I look forward to your response within 21 days of receipt of this letter. 

Kind Regards 



Should your employer’s request recent medical evidence in response to your request for flexible working arrangements, in some instances, this can be seen as a reasonable request.

Employees must follow lawful and reasonable directions given by their employers.  

Failing to follow a lawful and reasonable direction can be grounds for a dismissal, providing appropriate disciplinary measures are followed. You should obtain legal advice on the specific nature of your employer’s request and any legal obligation you have to comply with a management direction. 


Work Health and Safety when Working from Home 

A Person Conducting a Business or Undertaking (PCBU) has a duty of care to ensure the health and safety of workers while at work. An employee has a duty to take reasonable care for their own health and safety, and to follow reasonable directions from management.  

The employer’s duty to ensure the health and safety of workers extends to while employees are working from home. Given the current climate of COVID19 and the increase of working from home, it is important that workers are set up to work from home in a safe way. 

Performing work from home can present new risks to health and safety. Potential concerns for health and safety that arise from working from home include: 

  • Employees not being provided with adequate training and supervision to perform their job safely. This includes debriefing with a supervisor; 
  • Ensuring employees have an ergonomic chair and desk set up to prevent physical injury; 
  • Employees not taking sufficient breaks; 
  • An expectation that employee should be contactable outside of working hours. This can lead to burn out; 
  • Ensuring clear walkways to prevent tripping hazards; and/or 
  • Access to first aid supplies. 


Working Women’s Centre Recommendation  

We strongly encourage employees to join their relevant Union for ongoing support and advice in relation to their employment rights.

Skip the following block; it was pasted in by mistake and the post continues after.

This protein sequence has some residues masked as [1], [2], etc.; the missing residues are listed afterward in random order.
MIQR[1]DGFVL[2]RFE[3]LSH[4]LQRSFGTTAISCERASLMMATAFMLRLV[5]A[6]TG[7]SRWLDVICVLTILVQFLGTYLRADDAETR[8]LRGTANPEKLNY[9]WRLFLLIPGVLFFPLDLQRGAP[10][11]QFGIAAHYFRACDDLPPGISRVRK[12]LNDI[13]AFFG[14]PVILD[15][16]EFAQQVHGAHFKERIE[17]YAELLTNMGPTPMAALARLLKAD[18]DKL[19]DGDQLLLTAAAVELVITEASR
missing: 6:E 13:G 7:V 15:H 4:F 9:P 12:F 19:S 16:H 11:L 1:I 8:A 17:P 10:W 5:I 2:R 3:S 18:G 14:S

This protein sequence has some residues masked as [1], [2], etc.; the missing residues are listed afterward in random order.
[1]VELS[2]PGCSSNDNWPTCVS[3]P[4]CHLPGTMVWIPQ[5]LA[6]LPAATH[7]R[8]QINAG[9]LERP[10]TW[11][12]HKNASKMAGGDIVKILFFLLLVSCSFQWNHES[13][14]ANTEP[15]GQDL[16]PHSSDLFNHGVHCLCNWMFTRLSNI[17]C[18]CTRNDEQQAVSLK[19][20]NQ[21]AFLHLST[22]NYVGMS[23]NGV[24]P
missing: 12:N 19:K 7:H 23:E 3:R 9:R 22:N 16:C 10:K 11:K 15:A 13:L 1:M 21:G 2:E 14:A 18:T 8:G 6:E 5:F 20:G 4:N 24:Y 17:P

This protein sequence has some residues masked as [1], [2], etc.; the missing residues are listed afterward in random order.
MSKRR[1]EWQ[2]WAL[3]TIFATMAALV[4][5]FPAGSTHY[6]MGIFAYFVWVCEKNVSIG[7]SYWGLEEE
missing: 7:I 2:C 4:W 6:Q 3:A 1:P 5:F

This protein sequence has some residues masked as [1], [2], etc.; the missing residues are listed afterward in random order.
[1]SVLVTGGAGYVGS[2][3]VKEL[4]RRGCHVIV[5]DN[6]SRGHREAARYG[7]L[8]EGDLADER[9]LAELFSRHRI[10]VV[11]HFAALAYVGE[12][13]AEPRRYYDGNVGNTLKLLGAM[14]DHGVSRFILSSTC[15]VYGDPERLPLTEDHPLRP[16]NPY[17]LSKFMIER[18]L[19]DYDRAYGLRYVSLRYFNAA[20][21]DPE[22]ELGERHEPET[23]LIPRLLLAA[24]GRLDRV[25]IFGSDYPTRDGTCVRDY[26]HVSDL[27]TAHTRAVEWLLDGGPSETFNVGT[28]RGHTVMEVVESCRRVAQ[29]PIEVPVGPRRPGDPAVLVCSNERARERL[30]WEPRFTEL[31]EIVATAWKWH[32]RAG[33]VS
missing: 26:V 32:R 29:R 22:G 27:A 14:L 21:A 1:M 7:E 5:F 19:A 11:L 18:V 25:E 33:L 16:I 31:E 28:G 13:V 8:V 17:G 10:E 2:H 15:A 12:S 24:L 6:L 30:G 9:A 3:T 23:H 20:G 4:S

To find your relevant union and join today, please see the following link:  

Keeping a diary of workplace harassment

Tips for recording details of workplace bullying and harassment


Please note that this is general information and may not be relevant to your particular matter. This should not be taken as legal advice.


When you are experiencing bullying, harassment or discrimination at work over a period of time, it can be difficult to keep track of exactly what happened and when, especially if your mental health is suffering. It helps to keep timely records of it all, so you don’t forget the details of what happened.  

Your notes can be useful later if you wish to complain about the behaviour to your manager or HR person. It will also be good evidence to support a legal claim such as worker’s compensation, a Stop Bullying Order, or a complaint of sexual harassment in the Equal Opportunity Commission or Australian Human Rights Commission.  

If you have experienced bullying or harassment during your work day (or night), take a moment to record what happened when you get home, or as soon as you can. You can send yourself an email or a text, or write it down with pen and paper in a diary.  

Include as much detail as you can, especially the “who, what, where and when”. Include anyone who witnessed the behaviour, or anyone you spoke to about it. A structure is below to help you record all the important information. 

Remember to keep a copy of any emails, texts, photos, or other records, that might be relevant to the harassment too.  



Diary entry: 7 June 2022, 1:30am